Since a single headline in The Gazette a few weeks ago, there hasn’t been a word spoken or reported about the possibility of Colorado Springs losing its Triple-A minor-league baseball franchise.

But it could happen, and that story was legitimate. No matter what some might think, the news could be bad for the Springs and, indeed, the entire Pikes Peak region.

At worst, Colorado Springs might find itself in a not-so-enjoyable scenario of being in a competition among three cities over two minor-league teams.

Since 1988, we’ve been home to the Sky Sox, playing in the Pacific Coast League, just one step below Major League Baseball. For a quarter-century, with Colorado Springs serving as the top affiliate for the Colorado Rockies, the situation appeared stable and permanent. But when the Rockies moved their AAA affiliation to Albuquerque last year, Colorado Springs took the only available big-league parent club, Milwaukee.

The issue now appears to revolve around stadiums, not just here but in the two Texas cities also involved, San Antonio and Amarillo.

Despite some nice upgrades through the years, the Sky Sox home at Security Service Field is falling behind Triple-A standards and will have to be replaced at some point. There was much hope that the City for Champions downtown stadium would take care of that and become the new venue, but that idea now would have to overcome much public opposition.

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Meanwhile, San Antonio — with 1.4 million people but only a Double-A team — wants to build a new downtown stadium capable of attracting a Triple-A franchise. At the same time, civic leaders in Amarillo (with about 250,000 people) are pushing to build a stadium that would be a nice Double-A fit.

Here’s where the plot thickens: Both the Sky Sox and the San Antonio Missions are owned by the Elmore Group, headed by Dave Elmore. So if San Antonio wants to step up to Triple-A, Elmore can make it happen. Amarillo’s leaders know this and have been working for several months to start a courtship with Elmore. He could move the Sky Sox to San Antonio, relocate the Double-A team from San Antonio to Amarillo, and Colorado Springs would have nothing.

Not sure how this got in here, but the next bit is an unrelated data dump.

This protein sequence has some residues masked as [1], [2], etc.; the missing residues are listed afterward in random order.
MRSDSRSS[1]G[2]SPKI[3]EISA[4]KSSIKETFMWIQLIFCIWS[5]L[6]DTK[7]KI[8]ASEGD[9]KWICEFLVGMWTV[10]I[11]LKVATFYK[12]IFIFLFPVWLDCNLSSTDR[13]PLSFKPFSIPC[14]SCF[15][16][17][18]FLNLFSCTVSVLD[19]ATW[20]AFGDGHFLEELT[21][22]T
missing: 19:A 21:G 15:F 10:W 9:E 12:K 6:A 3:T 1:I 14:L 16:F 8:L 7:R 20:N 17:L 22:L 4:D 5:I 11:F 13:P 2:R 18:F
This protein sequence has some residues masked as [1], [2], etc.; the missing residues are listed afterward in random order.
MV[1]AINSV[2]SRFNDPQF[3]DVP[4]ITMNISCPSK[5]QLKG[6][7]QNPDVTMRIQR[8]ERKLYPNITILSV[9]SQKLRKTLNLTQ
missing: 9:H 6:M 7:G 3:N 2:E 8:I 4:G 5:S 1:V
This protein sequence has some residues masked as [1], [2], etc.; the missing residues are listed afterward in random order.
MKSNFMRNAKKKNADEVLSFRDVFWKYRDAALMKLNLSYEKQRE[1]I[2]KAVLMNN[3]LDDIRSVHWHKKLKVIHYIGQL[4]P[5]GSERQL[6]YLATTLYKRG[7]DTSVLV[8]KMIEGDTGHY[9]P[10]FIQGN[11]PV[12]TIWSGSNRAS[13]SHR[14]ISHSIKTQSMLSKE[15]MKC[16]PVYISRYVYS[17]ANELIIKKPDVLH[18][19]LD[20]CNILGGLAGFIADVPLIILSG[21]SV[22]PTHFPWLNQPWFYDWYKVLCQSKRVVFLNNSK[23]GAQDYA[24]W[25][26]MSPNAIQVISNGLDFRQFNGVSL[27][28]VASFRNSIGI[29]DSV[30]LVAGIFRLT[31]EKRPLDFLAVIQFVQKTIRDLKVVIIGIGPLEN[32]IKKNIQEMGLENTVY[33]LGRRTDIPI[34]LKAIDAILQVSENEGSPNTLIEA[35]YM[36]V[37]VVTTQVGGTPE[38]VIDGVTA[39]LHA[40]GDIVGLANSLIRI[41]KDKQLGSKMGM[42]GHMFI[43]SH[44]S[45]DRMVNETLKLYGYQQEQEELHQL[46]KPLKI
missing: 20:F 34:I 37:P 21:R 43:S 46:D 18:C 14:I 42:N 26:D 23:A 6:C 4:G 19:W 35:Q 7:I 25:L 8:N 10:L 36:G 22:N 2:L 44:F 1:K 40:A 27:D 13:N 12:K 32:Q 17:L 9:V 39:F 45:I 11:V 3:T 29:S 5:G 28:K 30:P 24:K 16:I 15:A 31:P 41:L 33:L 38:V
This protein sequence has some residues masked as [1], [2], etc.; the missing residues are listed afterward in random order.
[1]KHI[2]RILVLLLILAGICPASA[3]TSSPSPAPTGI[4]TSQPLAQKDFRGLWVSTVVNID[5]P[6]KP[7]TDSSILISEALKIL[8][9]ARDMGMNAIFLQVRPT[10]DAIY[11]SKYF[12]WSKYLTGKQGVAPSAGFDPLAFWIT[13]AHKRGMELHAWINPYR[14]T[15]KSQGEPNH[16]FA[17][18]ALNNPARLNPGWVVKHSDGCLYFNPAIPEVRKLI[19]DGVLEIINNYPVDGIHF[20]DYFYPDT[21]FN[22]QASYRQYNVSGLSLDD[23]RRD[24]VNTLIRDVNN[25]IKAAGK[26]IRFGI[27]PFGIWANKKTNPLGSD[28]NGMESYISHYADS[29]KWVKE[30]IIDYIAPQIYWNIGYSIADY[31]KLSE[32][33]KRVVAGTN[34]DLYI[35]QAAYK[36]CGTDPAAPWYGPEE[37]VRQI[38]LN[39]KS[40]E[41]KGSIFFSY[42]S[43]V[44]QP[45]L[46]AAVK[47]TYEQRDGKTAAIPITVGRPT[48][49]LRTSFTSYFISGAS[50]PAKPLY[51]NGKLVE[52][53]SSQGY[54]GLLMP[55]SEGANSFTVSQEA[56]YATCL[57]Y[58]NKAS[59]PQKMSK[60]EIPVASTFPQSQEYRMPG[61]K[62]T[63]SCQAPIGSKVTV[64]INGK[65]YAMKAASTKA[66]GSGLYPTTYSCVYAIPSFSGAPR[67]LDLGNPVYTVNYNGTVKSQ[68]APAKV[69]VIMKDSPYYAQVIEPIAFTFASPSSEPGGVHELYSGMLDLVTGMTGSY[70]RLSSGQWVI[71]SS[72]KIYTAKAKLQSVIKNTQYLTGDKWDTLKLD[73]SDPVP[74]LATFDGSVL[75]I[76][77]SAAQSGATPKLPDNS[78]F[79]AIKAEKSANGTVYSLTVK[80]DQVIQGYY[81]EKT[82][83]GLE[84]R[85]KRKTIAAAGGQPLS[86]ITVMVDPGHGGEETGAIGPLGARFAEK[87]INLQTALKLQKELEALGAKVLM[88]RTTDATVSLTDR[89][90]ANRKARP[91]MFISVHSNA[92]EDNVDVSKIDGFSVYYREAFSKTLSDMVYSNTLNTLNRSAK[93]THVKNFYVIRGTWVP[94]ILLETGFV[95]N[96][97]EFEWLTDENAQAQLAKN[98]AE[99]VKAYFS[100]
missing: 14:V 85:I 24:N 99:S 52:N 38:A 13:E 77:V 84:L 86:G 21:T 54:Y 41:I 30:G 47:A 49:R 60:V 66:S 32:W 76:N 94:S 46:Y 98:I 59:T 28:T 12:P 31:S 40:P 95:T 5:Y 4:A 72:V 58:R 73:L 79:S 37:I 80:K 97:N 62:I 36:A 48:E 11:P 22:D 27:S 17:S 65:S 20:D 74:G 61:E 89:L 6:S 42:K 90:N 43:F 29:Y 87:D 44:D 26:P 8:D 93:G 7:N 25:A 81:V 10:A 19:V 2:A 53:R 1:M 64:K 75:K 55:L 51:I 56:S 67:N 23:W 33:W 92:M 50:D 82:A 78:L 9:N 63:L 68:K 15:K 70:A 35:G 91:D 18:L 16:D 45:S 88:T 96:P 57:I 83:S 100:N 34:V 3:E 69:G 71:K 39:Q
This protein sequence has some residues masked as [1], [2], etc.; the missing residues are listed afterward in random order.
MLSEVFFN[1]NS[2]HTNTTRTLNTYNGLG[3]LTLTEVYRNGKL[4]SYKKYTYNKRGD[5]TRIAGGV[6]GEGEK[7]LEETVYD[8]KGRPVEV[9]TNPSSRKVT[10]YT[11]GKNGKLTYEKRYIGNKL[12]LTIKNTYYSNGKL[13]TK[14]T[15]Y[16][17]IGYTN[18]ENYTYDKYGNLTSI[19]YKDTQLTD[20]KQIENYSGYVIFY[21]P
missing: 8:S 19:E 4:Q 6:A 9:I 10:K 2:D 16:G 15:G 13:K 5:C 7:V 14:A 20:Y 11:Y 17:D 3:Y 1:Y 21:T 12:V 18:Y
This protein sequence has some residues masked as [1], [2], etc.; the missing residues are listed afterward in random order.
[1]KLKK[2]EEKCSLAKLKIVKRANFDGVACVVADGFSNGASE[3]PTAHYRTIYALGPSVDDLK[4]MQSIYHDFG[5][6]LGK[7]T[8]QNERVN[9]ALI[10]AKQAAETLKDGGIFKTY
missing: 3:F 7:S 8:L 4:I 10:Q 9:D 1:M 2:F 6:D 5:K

Don’t say it couldn’t happen. Elmore already has told San Antonio media he wants to see how committed that city is to building a new stadium. Likewise, though nothing has been confirmed, we hear that dialogue has continued about a possible new stadium here. But rest assured, any such project in Colorado Springs would have to be for a Triple-A team, not Double-A, leaving open the chance of reuniting with the Rockies someday.

Colorado Springs does have an ace in the hole, because the Elmore Group owns the stadium here outright. So another potential outcome is that the Elmores just switch their own teams, with the Triple-A club going to San Antonio and the Double-A team coming to Colorado Springs.

It might depend on which city makes the first solid commitment for a spiffy downtown stadium, Colorado Springs or San Antonio.

Think about it this way: What we already have is considered valuable enough that the nation’s seventh most-populated city wants it.

Shouldn’t that be worth fighting to keep?


  1. Milwaukee has no use for our altitude location and has nothing to do with the size or location of the stadium.

  2. San Antonio, Texas is a large and up and coming city of the 21st Century. They now have the money, the population and the prestige to pull in any sports team that is willing and able to make the move to the Alamo City. San Antonio also has a history of making their taxpayers pay for new stadium and sports complexes. Colorado Springs continues to operate like it is the 1980s and the federal government is going to pay for whatever they want and need. Need I say more?

  3. No one really cares if baseball stays or goes.

    No one really cares about anything in this town.

    With a large transient population and another large fixed income population, no one has the stomach to cough up anything.

    Let baseball go to a community that has the tax base to support it.

  4. >> What we already have is considered valuable enough that the nation’s seventh most-populated city wants it. Shouldn’t that be worth fighting to keep?

    …… fighting ? i think the Elmore Group wants somebody to PAY them to get/keep a ball club in their town.

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